Joseph Suzanne E. | Reimagining Power Binaries of Gender-Race-Class in the Social Sciences

Abstract

Recent research on gender in the social sciences, particularly anthropology, has shown that EuroAmerican and other Western feminists have engaged in “discursive colonization” (Mohanty 1986) and “colonial feminism” (Ahmed 1993) codifying and re/producing Others as an inferior group who do not measure up to white colonial/imperial standards (Hoagland 2007). When discursively engaging white men in self-presentation, white feminists often recognize but downplay biological gender differences (e.g., sexual dimorphism) while attending to more meaningful political differences (i.e., the power gap between men and women). Women are perceived as bound together by their shared oppression. White feminist discourse posits both biological sameness (shared biology) and political sameness (shared oppression) vis-à-vis nonwhite women. The discursive and political consequences of white colonial “sisterhood” are the removal of race and class difference or, more sinisterly, the removal of nonwhite and poor women.  When discursively engaging in feminist representation of nonwhite women, Western feminists have constructed Third World women as oppressed victims of violent patriarchy who have not “evolved” to the level of white women. Examining the eugenic binary deployed by many Western feminists reveals the workings of gender-cum-race (white capitalist patriarchy) and white rejection of multiple genders or different kinds of women. Binaries give us a glimpse into the workings and productive capabilities of power as well as related attempts to naturalize nurture and anthropomorphize nature.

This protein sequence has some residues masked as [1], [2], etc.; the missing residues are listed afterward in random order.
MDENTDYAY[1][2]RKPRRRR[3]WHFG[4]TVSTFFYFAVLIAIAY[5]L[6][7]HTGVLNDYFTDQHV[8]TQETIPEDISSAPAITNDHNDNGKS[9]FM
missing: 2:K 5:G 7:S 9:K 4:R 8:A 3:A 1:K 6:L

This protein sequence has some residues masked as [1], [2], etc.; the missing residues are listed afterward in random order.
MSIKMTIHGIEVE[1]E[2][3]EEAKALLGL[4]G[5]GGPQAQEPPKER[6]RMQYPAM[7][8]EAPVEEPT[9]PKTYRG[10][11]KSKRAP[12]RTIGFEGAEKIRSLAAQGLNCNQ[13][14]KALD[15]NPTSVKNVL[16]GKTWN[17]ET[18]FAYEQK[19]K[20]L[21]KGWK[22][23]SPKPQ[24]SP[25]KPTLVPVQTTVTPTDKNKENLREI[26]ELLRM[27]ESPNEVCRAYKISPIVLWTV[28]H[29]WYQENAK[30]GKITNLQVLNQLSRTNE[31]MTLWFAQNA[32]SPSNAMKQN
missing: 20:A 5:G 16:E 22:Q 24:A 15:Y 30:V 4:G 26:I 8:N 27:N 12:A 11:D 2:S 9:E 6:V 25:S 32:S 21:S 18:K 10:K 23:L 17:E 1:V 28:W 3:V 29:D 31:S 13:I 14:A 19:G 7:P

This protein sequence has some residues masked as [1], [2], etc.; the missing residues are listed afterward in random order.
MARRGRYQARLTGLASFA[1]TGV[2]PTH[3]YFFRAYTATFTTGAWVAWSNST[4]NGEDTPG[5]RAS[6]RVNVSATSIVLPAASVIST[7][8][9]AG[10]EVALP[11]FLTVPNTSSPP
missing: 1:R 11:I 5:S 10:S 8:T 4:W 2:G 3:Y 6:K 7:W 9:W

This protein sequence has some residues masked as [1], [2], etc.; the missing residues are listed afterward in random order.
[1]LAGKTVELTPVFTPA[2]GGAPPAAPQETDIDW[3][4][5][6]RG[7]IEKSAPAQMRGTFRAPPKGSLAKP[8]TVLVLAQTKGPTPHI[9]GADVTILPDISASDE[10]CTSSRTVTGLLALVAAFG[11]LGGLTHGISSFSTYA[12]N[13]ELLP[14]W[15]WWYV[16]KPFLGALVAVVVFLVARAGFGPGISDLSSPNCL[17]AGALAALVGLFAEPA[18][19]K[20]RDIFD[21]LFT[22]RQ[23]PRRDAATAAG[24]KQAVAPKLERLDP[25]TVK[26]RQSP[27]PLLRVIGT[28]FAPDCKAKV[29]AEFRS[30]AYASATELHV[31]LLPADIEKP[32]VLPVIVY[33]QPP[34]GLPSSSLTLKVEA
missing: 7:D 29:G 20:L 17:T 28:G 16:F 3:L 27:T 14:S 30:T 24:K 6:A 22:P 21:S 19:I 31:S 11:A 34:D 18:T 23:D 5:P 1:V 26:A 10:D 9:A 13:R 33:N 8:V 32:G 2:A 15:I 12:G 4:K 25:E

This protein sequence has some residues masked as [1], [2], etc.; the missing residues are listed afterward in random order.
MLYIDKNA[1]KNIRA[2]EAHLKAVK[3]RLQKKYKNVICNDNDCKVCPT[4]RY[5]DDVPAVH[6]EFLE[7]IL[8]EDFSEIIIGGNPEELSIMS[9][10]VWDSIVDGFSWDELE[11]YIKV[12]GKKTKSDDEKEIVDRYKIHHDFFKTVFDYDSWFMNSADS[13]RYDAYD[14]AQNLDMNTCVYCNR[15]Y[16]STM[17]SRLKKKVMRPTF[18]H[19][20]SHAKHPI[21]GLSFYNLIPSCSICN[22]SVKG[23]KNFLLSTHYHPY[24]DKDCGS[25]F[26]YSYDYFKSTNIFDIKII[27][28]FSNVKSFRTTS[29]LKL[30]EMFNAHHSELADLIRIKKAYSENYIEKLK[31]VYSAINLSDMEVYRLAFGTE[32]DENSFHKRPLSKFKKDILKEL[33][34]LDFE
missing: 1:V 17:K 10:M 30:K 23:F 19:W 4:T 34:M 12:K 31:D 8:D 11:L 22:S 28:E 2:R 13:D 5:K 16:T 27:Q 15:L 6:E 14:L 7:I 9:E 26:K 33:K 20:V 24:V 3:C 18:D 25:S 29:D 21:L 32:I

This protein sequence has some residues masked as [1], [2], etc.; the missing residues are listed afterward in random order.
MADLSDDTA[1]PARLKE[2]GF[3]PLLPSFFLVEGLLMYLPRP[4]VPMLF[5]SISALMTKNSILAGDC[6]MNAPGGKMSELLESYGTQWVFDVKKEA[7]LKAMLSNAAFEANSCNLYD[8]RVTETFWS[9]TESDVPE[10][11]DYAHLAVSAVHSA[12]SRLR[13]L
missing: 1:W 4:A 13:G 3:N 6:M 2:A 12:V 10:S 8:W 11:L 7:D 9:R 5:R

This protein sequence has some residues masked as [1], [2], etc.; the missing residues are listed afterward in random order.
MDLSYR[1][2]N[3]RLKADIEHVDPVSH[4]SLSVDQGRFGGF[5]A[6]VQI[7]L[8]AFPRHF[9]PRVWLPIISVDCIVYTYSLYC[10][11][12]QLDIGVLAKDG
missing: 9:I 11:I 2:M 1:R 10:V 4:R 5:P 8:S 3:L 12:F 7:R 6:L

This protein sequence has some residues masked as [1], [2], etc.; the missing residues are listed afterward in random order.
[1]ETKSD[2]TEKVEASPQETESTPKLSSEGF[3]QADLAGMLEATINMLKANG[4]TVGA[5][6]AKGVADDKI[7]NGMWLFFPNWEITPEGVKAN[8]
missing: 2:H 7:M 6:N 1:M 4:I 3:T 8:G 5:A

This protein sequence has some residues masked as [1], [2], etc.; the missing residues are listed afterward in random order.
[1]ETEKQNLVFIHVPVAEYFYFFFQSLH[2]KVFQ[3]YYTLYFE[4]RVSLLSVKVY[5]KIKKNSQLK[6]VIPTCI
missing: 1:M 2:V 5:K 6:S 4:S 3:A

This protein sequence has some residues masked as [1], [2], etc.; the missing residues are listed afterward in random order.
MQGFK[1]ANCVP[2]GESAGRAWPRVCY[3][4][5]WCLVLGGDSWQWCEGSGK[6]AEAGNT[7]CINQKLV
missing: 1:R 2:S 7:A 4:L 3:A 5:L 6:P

To universal dichotomies of gender, class, and race without attention to time-space conditions is to miss the variegations of power and resistance and to posit social laws akin to natural ones—in effect naturalizing power in human societies. Gender binaries are worthy of study provided that we probe their social contexts, meanings, and limitations. The error lies in removing wo/men from history, social relations, and embedding contexts so as to construct a universal referent (explicit or implicit).  Some binaries are flawed, others are not only strategically but analytically and empirically useful. For example, on a global level, heterosexualism and racism are visible in practice and material realities. The demographic binary (i.e., the global demographic divide between rich/white and poor/nonwhite) points to racism and exploitative political economies—the demographic consequences resulting from the transference of value from periphery to center. Structural binaries point to institutionalized oppression. Patriarchy privileges men as a group and oppresses women as a group. Capital accumulation is based on oppression with one classes’ wealth coming at another’s expense. White supremacy privileges whites as a group over nonwhites.
Those with privilege often understand how their privilege is derived from the disadvantages of those in dissimilar structural locations—they  actively perpetuate structures of division that maintain their own privilege. Yet, we have to do a better job of identifying how interlocking structures of oppression are re/created and the institutionalized ways gender, class, and race fit together. I propose scalar, contextualized investigations that begin not by assuming or rejecting binaries but by subjecting concepts and evidence to critical scrutiny and carefully distinguishing material realities  and institutional practices from discursive ones.